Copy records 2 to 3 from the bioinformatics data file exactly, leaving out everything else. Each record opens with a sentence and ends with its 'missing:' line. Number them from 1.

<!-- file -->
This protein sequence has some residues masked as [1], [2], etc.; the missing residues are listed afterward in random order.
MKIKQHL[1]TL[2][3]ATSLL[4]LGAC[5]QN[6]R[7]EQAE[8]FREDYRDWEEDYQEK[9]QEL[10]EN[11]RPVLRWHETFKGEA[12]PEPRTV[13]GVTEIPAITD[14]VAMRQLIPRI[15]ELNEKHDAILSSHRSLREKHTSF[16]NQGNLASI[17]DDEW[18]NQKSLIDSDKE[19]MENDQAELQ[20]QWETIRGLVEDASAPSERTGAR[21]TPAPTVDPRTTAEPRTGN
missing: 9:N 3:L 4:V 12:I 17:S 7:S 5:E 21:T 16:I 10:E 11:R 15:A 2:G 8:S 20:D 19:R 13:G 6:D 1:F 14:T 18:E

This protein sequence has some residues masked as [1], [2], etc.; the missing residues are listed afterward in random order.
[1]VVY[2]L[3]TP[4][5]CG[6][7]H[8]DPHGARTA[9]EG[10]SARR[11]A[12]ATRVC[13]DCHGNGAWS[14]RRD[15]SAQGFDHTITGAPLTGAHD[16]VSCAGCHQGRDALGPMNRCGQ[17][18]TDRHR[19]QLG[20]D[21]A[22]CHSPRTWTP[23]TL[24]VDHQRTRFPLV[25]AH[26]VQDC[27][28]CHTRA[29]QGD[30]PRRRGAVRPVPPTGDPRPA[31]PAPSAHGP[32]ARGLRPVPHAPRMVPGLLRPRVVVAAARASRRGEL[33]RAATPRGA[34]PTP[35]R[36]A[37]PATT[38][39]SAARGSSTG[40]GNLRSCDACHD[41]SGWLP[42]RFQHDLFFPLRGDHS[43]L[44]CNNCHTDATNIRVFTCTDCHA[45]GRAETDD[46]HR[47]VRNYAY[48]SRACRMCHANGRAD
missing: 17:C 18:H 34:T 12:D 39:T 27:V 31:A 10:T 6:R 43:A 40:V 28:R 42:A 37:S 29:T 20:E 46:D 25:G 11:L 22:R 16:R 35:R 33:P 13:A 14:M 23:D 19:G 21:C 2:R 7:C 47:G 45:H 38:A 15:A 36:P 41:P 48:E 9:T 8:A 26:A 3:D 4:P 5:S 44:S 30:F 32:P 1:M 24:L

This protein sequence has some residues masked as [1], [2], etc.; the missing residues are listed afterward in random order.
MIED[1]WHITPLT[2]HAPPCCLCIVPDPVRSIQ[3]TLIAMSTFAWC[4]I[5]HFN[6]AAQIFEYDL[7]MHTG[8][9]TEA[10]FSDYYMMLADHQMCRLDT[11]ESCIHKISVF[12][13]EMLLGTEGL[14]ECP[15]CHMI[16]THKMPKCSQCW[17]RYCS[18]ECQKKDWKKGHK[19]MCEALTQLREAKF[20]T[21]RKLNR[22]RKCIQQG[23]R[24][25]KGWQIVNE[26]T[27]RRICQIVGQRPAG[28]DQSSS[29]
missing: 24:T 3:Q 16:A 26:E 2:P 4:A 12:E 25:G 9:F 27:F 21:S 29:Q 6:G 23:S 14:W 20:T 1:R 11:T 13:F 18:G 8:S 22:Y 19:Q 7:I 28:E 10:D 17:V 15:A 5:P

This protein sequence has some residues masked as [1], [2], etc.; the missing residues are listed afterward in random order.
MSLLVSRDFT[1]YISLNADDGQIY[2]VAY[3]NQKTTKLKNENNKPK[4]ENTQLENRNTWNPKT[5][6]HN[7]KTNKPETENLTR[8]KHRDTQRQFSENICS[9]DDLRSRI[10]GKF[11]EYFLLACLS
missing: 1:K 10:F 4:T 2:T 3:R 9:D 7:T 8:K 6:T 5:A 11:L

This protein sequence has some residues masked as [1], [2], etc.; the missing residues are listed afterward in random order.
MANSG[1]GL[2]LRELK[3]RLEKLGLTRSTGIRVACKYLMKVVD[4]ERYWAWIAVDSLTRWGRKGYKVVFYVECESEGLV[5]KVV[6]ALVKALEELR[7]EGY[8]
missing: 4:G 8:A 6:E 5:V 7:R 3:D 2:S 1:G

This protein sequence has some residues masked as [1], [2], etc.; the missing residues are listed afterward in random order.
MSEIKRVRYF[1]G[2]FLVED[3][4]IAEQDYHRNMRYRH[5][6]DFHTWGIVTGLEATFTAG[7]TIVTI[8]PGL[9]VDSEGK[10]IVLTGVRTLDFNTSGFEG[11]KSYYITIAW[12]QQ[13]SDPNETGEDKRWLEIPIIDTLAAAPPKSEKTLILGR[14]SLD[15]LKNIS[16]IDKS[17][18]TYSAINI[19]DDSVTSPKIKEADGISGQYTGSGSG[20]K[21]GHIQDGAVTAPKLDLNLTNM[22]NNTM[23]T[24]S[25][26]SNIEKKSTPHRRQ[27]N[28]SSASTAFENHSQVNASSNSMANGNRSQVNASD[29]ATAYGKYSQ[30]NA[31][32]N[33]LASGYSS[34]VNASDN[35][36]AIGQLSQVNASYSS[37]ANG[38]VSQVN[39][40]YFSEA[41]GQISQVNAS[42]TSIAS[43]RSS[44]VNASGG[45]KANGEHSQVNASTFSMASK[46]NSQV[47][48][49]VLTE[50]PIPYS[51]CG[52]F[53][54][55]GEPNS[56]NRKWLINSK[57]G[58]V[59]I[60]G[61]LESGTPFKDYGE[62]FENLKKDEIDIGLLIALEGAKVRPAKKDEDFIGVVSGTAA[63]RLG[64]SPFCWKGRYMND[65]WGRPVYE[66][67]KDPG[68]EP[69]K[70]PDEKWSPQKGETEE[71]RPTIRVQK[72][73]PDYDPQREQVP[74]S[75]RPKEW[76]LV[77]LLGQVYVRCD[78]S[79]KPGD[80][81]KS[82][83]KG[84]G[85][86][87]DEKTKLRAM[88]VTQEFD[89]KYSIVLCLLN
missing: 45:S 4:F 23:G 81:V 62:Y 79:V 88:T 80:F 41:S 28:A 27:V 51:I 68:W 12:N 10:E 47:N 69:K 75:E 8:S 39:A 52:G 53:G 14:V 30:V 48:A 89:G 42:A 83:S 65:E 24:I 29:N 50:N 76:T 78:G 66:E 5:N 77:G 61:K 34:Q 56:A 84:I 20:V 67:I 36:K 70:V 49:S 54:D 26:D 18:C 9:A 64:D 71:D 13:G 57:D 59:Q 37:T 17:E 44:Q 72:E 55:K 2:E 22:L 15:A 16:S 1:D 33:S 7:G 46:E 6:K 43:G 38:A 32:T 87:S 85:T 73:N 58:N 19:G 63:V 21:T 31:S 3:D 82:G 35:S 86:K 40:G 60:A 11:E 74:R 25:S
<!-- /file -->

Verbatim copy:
This protein sequence has some residues masked as [1], [2], etc.; the missing residues are listed afterward in random order.
[1]VVY[2]L[3]TP[4][5]CG[6][7]H[8]DPHGARTA[9]EG[10]SARR[11]A[12]ATRVC[13]DCHGNGAWS[14]RRD[15]SAQGFDHTITGAPLTGAHD[16]VSCAGCHQGRDALGPMNRCGQ[17][18]TDRHR[19]QLG[20]D[21]A[22]CHSPRTWTP[23]TL[24]VDHQRTRFPLV[25]AH[26]VQDC[27][28]CHTRA[29]QGD[30]PRRRGAVRPVPPTGDPRPA[31]PAPSAHGP[32]ARGLRPVPHAPRMVPGLLRPRVVVAAARASRRGEL[33]RAATPRGA[34]PTP[35]R[36]A[37]PATT[38][39]SAARGSSTG[40]GNLRSCDACHD[41]SGWLP[42]RFQHDLFFPLRGDHS[43]L[44]CNNCHTDATNIRVFTCTDCHA[45]GRAETDD[46]HR[47]VRNYAY[48]SRACRMCHANGRAD
missing: 17:C 18:H 34:T 12:D 39:T 27:V 31:A 10:T 6:R 43:A 40:V 28:R 42:A 37:S 29:T 20:E 46:D 25:G 11:L 22:R 16:R 35:R 33:P 13:A 14:M 23:D 19:G 21:C 2:R 7:C 47:G 45:H 38:A 15:A 36:P 41:P 48:E 9:T 8:A 26:A 3:D 4:P 5:S 44:S 30:F 32:P 1:M 24:L

This protein sequence has some residues masked as [1], [2], etc.; the missing residues are listed afterward in random order.
MIED[1]WHITPLT[2]HAPPCCLCIVPDPVRSIQ[3]TLIAMSTFAWC[4]I[5]HFN[6]AAQIFEYDL[7]MHTG[8][9]TEA[10]FSDYYMMLADHQMCRLDT[11]ESCIHKISVF[12][13]EMLLGTEGL[14]ECP[15]CHMI[16]THKMPKCSQCW[17]RYCS[18]ECQKKDWKKGHK[19]MCEALTQLREAKF[20]T[21]RKLNR[22]RKCIQQG[23]R[24][25]KGWQIVNE[26]T[27]RRICQIVGQRPAG[28]DQSSS[29]
missing: 24:T 3:Q 16:A 26:E 2:P 4:A 12:E 25:G 9:F 27:F 21:S 29:Q 6:G 23:S 14:W 20:T 1:R 11:T 13:F 18:G 8:S 22:Y 19:Q 7:I 28:E 10:D 17:V 15:A 5:P